Ongoing studies into the effects of psychedelic drugs such as LSD are being hampered by the lack of funding on top of government restrictions. Researchers are trying to determine how LSD and other psychedelic drugs could be used to treat conditions such as alcoholism and depression. The regulations on research into drugs such as these though mean that patients are missing out on the possible benefits.
Promising Early Results
Scientists have admitted that so far results are ‘very promising’. The trial involves studying brain scans of twenty volunteers who have taken LSD. The study is being led by Professor David Nutt, the former government drugs advisor who says that the restrictions on research is negatively affecting potential patients from being treated with psychedelic drugs in their battle against negative or addictive thinking. He said that these restrictions equate to ‘the worst censorship in the history of science’.
Lack of Funding
Professor Nutt and his Imperial College London colleagues have failed to secure the funding necessary to complete the study, so are appealing to the public to help them raise the £25,000 needed. Imploring the public to help, Professor Nutt said, “These drugs offer the greatest opportunity we have in mental health. There’s little else on the horizon.”
Studies in the US have shown that drugs such as LSD and magic mushrooms can help conditions such as PTSD (post-traumatic stress disorder) and depression in terminally ill patients. The active ingredient in magic mushrooms, psilocybin, was also studied in 2006 in Arizona and found to relieve symptoms of OCD (obsessive-compulsive disorder).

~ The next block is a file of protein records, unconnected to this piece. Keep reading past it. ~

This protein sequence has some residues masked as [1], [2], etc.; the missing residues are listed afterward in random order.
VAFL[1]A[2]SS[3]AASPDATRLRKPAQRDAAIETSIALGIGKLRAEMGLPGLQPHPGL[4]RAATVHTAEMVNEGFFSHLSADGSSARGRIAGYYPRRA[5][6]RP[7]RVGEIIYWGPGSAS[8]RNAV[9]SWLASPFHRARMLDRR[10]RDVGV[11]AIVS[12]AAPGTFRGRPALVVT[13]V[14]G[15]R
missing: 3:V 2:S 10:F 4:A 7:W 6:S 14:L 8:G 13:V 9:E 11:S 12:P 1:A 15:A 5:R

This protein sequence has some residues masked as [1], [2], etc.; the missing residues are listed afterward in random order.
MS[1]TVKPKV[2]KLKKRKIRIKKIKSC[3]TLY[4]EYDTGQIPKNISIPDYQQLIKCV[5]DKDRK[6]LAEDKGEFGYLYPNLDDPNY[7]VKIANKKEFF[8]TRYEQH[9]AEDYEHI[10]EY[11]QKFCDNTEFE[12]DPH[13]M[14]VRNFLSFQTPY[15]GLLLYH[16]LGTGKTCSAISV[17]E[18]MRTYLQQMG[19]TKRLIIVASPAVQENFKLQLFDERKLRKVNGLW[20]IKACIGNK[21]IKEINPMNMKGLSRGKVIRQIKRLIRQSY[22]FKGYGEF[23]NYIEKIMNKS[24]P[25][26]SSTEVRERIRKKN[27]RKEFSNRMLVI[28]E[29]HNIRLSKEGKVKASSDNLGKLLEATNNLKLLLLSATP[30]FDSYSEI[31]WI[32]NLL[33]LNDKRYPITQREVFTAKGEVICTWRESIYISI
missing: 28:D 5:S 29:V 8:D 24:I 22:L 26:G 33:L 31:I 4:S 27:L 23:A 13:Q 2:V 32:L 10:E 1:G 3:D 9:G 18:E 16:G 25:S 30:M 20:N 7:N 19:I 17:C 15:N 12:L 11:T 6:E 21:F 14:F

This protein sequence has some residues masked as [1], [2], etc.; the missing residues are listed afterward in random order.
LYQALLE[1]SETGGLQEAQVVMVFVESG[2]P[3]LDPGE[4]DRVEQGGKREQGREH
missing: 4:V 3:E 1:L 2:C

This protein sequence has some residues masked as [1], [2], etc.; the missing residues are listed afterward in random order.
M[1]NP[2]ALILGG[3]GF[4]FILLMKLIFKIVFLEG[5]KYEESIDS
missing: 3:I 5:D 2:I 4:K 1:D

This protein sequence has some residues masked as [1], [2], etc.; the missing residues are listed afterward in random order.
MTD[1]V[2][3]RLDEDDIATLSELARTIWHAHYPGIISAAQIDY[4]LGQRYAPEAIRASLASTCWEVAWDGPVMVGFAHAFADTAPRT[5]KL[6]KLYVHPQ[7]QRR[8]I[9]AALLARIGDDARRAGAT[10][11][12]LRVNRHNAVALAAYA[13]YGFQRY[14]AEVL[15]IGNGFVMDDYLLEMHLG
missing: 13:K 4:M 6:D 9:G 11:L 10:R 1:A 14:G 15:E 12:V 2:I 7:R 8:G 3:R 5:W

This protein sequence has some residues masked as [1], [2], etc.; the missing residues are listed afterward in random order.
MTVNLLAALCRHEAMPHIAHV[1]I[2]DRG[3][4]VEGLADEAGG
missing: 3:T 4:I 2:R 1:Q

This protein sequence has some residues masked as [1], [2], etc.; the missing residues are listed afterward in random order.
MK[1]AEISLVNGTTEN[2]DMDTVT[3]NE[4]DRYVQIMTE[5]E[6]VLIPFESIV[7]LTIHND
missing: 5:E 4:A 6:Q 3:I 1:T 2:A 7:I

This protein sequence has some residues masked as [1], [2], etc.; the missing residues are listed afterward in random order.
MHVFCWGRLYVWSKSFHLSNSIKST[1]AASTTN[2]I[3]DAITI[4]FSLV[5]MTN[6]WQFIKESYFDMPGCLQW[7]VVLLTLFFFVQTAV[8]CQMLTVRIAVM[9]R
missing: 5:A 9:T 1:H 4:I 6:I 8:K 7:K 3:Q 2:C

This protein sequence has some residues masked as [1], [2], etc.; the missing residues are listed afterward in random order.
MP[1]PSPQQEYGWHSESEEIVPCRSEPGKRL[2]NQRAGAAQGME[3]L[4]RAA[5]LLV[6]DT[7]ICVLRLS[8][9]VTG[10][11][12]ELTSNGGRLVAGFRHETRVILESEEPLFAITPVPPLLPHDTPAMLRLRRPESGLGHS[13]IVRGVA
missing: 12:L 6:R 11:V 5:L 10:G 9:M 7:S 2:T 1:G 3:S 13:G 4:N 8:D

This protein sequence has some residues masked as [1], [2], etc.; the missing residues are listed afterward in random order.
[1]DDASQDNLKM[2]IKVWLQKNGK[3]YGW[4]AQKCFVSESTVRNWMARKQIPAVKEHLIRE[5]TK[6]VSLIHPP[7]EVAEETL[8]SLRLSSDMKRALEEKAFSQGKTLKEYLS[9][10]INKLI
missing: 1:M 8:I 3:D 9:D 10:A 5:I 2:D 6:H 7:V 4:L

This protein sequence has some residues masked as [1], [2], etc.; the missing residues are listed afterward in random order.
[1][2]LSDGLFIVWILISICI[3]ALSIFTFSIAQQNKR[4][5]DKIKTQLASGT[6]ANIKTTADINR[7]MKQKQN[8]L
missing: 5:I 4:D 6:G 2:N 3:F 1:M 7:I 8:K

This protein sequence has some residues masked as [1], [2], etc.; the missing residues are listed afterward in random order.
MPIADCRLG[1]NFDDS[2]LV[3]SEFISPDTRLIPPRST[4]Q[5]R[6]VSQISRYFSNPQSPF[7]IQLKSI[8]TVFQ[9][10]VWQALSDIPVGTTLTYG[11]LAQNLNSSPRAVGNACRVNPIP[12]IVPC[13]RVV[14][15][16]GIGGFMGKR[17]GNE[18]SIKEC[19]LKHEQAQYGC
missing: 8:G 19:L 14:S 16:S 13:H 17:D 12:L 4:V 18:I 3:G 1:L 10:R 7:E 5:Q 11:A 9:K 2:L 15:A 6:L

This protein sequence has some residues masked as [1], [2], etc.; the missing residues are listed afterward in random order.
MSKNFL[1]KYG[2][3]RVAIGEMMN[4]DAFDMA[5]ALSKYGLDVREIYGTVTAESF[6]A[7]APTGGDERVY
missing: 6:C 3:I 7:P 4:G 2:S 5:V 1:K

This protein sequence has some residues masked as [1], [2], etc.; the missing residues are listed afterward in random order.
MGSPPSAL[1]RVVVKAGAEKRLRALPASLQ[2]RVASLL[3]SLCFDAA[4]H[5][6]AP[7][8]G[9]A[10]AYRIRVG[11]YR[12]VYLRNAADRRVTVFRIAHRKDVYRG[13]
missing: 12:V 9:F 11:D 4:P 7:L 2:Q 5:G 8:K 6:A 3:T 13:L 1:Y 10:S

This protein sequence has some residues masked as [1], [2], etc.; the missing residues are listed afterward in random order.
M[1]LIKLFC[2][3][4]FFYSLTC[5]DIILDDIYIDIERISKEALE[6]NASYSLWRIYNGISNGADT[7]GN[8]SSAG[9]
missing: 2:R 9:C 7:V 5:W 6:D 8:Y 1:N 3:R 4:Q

However, in the UK, research into the possible benefits of some recreational drugs is hampered by government restrictions and the unwillingness of funders to provide much-needed money. Professor Nutt is of the opinion that many years of research has been wasted because of these limitations. He has likened it to the Catholic Church censoring Galileo’s research in 1616, calling it a ‘truly appalling level of censorship’.
Quality of Research
The Medical Research Council has hit back at the claims and says that quality of research plays a significant role in how funding is allocated. A spokesperson said, “We’re certainly not cautious about funding studies just because they relate to an illegal drug.”
The same representative said that Professor Nutt was already receiving more £750,000 per year for research into psilocybin and that in 2013, more than £860,000 was spent on cannabis research studies.
Cardiff University Study
Twenty volunteers who have previously used LSD were involved in a recent study at Cardiff University whereby they were injected with 75 micrograms of LSD before undergoing a brain scan. Robin Carhart-Harris, one of the researchers, said that the dose administered had produced a number of effects in terms of mood, brain activity and the mental state of those participating. Three of the volunteers suffered from temporary paranoia and anxiety. Carhart-Harris said that this was a common side effect of LSD. The same team are planning to study how psilocybin can help patients suffering from depression; this will begin in May.
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